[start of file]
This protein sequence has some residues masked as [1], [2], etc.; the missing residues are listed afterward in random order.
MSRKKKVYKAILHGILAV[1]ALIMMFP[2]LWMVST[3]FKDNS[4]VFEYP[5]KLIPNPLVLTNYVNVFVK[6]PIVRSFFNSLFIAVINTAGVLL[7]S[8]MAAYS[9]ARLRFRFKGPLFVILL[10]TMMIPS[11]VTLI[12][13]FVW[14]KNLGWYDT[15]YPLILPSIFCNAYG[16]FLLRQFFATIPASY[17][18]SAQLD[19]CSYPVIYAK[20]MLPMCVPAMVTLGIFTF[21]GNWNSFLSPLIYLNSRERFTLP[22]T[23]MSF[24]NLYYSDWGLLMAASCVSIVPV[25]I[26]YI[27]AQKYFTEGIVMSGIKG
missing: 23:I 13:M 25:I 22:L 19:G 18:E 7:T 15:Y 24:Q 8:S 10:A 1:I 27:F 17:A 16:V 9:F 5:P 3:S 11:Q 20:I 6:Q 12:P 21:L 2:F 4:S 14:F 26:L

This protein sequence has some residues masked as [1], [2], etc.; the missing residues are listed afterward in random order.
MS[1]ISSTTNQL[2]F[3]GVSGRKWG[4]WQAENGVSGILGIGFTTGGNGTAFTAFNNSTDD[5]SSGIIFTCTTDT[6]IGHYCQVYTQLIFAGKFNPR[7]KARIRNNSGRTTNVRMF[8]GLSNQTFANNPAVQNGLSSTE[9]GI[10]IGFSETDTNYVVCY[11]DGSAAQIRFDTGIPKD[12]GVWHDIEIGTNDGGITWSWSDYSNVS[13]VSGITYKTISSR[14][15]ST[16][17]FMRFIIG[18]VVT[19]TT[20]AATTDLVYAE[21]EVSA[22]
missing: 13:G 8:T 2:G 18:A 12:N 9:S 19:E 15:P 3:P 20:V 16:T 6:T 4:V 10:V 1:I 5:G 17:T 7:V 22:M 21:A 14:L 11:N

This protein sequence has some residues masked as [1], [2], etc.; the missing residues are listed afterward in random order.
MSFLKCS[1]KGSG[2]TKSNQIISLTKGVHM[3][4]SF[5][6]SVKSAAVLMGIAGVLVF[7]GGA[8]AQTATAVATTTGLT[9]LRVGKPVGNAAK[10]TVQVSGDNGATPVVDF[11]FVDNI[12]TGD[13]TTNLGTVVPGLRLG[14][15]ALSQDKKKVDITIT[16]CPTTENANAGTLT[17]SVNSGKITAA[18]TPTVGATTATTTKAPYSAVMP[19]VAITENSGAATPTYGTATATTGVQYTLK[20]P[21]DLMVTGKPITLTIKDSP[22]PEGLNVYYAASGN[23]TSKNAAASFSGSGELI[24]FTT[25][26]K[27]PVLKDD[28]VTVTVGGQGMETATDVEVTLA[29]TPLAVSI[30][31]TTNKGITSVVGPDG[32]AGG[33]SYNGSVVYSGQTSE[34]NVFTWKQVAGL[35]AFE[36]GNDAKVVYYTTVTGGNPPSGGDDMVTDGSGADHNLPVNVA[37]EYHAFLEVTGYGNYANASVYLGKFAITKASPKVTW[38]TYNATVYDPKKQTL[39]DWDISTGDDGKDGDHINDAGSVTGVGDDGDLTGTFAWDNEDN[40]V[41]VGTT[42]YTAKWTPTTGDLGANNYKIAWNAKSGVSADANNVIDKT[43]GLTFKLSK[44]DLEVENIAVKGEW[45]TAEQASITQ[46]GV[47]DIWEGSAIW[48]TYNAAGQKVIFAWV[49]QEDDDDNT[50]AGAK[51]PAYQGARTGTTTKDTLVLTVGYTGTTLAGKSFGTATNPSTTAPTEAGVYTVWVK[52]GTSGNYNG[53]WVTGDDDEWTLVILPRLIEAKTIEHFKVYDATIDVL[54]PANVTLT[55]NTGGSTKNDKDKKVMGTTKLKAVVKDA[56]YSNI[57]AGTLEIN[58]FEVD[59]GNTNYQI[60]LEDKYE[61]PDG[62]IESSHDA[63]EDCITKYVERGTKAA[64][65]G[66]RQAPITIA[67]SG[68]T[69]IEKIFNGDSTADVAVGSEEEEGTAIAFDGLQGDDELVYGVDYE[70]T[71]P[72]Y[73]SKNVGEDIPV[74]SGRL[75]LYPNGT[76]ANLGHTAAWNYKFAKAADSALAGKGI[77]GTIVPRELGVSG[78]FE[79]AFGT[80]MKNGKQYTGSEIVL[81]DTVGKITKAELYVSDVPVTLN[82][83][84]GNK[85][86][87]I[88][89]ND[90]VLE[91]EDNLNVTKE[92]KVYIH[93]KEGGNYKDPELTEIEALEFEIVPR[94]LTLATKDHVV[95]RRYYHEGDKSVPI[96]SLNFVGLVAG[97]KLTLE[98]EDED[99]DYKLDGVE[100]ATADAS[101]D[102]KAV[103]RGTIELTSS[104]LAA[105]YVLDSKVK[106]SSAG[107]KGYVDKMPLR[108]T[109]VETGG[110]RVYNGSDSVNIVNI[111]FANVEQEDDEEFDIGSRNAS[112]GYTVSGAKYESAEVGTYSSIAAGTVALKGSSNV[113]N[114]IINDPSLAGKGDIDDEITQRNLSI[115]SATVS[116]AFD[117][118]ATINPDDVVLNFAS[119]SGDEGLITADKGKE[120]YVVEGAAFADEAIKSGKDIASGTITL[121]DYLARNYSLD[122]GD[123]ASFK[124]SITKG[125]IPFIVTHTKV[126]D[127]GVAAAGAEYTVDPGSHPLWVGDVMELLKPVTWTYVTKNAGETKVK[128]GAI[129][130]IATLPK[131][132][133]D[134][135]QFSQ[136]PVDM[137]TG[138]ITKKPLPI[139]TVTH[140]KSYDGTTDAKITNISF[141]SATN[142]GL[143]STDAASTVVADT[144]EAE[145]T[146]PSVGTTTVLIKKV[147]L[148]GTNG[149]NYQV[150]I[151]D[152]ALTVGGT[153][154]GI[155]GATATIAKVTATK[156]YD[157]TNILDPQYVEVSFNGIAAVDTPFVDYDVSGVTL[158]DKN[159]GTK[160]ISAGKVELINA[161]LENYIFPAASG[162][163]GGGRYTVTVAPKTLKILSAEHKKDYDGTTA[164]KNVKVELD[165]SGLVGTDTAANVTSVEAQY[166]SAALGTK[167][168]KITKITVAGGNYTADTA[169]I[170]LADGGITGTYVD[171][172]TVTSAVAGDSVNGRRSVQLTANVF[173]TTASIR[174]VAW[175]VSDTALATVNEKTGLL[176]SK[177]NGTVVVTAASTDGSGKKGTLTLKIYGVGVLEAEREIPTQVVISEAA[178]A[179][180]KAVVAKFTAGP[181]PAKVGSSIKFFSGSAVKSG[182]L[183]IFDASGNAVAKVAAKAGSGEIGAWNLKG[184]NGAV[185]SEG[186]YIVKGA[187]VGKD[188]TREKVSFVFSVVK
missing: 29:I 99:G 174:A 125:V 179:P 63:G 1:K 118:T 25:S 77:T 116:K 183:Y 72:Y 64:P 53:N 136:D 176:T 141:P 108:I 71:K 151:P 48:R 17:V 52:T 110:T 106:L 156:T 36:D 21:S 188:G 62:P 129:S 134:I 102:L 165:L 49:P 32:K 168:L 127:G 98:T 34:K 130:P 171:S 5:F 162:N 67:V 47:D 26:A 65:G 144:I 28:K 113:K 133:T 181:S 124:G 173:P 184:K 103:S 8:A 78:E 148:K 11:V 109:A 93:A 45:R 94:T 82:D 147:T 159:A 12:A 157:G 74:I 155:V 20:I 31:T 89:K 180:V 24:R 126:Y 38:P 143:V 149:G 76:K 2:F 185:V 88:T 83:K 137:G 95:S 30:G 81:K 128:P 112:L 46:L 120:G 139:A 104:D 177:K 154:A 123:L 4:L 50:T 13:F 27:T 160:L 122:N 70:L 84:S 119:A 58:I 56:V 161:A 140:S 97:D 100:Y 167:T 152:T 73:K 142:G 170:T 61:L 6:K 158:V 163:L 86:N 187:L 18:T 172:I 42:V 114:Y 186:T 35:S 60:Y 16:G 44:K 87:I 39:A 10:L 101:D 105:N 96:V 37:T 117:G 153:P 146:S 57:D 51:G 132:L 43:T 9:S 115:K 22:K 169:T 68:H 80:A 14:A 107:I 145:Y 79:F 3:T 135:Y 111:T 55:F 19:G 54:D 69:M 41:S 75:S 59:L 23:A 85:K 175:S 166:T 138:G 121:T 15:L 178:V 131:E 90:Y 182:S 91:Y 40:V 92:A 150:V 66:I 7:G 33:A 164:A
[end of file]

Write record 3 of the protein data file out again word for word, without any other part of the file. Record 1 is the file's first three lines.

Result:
This protein sequence has some residues masked as [1], [2], etc.; the missing residues are listed afterward in random order.
MSFLKCS[1]KGSG[2]TKSNQIISLTKGVHM[3][4]SF[5][6]SVKSAAVLMGIAGVLVF[7]GGA[8]AQTATAVATTTGLT[9]LRVGKPVGNAAK[10]TVQVSGDNGATPVVDF[11]FVDNI[12]TGD[13]TTNLGTVVPGLRLG[14][15]ALSQDKKKVDITIT[16]CPTTENANAGTLT[17]SVNSGKITAA[18]TPTVGATTATTTKAPYSAVMP[19]VAITENSGAATPTYGTATATTGVQYTLK[20]P[21]DLMVTGKPITLTIKDSP[22]PEGLNVYYAASGN[23]TSKNAAASFSGSGELI[24]FTT[25][26]K[27]PVLKDD[28]VTVTVGGQGMETATDVEVTLA[29]TPLAVSI[30][31]TTNKGITSVVGPDG[32]AGG[33]SYNGSVVYSGQTSE[34]NVFTWKQVAGL[35]AFE[36]GNDAKVVYYTTVTGGNPPSGGDDMVTDGSGADHNLPVNVA[37]EYHAFLEVTGYGNYANASVYLGKFAITKASPKVTW[38]TYNATVYDPKKQTL[39]DWDISTGDDGKDGDHINDAGSVTGVGDDGDLTGTFAWDNEDN[40]V[41]VGTT[42]YTAKWTPTTGDLGANNYKIAWNAKSGVSADANNVIDKT[43]GLTFKLSK[44]DLEVENIAVKGEW[45]TAEQASITQ[46]GV[47]DIWEGSAIW[48]TYNAAGQKVIFAWV[49]QEDDDDNT[50]AGAK[51]PAYQGARTGTTTKDTLVLTVGYTGTTLAGKSFGTATNPSTTAPTEAGVYTVWVK[52]GTSGNYNG[53]WVTGDDDEWTLVILPRLIEAKTIEHFKVYDATIDVL[54]PANVTLT[55]NTGGSTKNDKDKKVMGTTKLKAVVKDA[56]YSNI[57]AGTLEIN[58]FEVD[59]GNTNYQI[60]LEDKYE[61]PDG[62]IESSHDA[63]EDCITKYVERGTKAA[64][65]G[66]RQAPITIA[67]SG[68]T[69]IEKIFNGDSTADVAVGSEEEEGTAIAFDGLQGDDELVYGVDYE[70]T[71]P[72]Y[73]SKNVGEDIPV[74]SGRL[75]LYPNGT[76]ANLGHTAAWNYKFAKAADSALAGKGI[77]GTIVPRELGVSG[78]FE[79]AFGT[80]MKNGKQYTGSEIVL[81]DTVGKITKAELYVSDVPVTLN[82][83][84]GNK[85][86][87]I[88][89]ND[90]VLE[91]EDNLNVTKE[92]KVYIH[93]KEGGNYKDPELTEIEALEFEIVPR[94]LTLATKDHVV[95]RRYYHEGDKSVPI[96]SLNFVGLVAG[97]KLTLE[98]EDED[99]DYKLDGVE[100]ATADAS[101]D[102]KAV[103]RGTIELTSS[104]LAA[105]YVLDSKVK[106]SSAG[107]KGYVDKMPLR[108]T[109]VETGG[110]RVYNGSDSVNIVNI[111]FANVEQEDDEEFDIGSRNAS[112]GYTVSGAKYESAEVGTYSSIAAGTVALKGSSNV[113]N[114]IINDPSLAGKGDIDDEITQRNLSI[115]SATVS[116]AFD[117][118]ATINPDDVVLNFAS[119]SGDEGLITADKGKE[120]YVVEGAAFADEAIKSGKDIASGTITL[121]DYLARNYSLD[122]GD[123]ASFK[124]SITKG[125]IPFIVTHTKV[126]D[127]GVAAAGAEYTVDPGSHPLWVGDVMELLKPVTWTYVTKNAGETKVK[128]GAI[129][130]IATLPK[131][132][133]D[134][135]QFSQ[136]PVDM[137]TG[138]ITKKPLPI[139]TVTH[140]KSYDGTTDAKITNISF[141]SATN[142]GL[143]STDAASTVVADT[144]EAE[145]T[146]PSVGTTTVLIKKV[147]L[148]GTNG[149]NYQV[150]I[151]D[152]ALTVGGT[153][154]GI[155]GATATIAKVTATK[156]YD[157]TNILDPQYVEVSFNGIAAVDTPFVDYDVSGVTL[158]DKN[159]GTK[160]ISAGKVELINA[161]LENYIFPAASG[162][163]GGGRYTVTVAPKTLKILSAEHKKDYDGTTA[164]KNVKVELD[165]SGLVGTDTAANVTSVEAQY[166]SAALGTK[167][168]KITKITVAGGNYTADTA[169]I[170]LADGGITGTYVD[171][172]TVTSAVAGDSVNGRRSVQLTANVF[173]TTASIR[174]VAW[175]VSDTALATVNEKTGLL[176]SK[177]NGTVVVTAASTDGSGKKGTLTLKIYGVGVLEAEREIPTQVVISEAA[178]A[179][180]KAVVAKFTAGP[181]PAKVGSSIKFFSGSAVKSG[182]L[183]IFDASGNAVAKVAAKAGSGEIGAWNLKG[184]NGAV[185]SEG[186]YIVKGA[187]VGKD[188]TREKVSFVFSVVK
missing: 29:I 99:G 174:A 125:V 179:P 63:G 1:K 118:T 25:S 77:T 116:K 183:Y 72:Y 64:P 53:N 136:D 176:T 141:P 108:I 71:K 151:P 48:R 17:V 52:T 110:T 106:L 156:T 36:D 21:S 188:G 62:P 129:S 134:I 102:L 165:L 49:P 32:K 168:L 127:G 98:T 34:K 130:P 171:S 5:F 162:N 67:V 47:D 26:A 65:G 144:I 28:K 113:K 133:T 181:S 124:G 173:P 184:K 103:S 8:A 78:E 148:K 11:V 109:A 93:A 45:R 94:T 82:D 147:T 159:A 12:A 157:G 74:I 155:V 20:I 31:T 89:K 180:V 24:R 126:Y 38:P 143:V 149:G 76:K 2:F 185:V 88:T 83:K 137:G 95:S 30:G 81:K 128:P 112:L 46:L 120:G 139:A 104:D 177:K 154:A 123:L 4:L 50:T 13:F 27:T 160:L 122:N 70:L 84:S 119:A 58:I 56:V 161:A 140:S 97:D 100:Y 167:T 152:T 73:K 142:G 170:T 61:L 6:K 158:V 163:L 86:N 187:L 18:T 172:I 42:V 114:Y 186:T 35:S 60:Y 16:G 44:K 87:I 39:A 10:L 101:D 105:N 96:V 37:T 117:G 153:P 146:S 57:D 51:G 132:L 43:T 9:S 115:K 22:K 169:T 68:H 80:A 14:A 107:I 145:Y 79:F 3:T 135:Y 111:T 55:F 19:G 54:D 69:M 41:S 75:S 59:L 23:A 85:K 175:S 166:T 138:G 121:T 15:L 178:V 131:E 90:Y 182:S 91:Y 40:V 92:A 150:V 66:I 7:G 33:A 164:A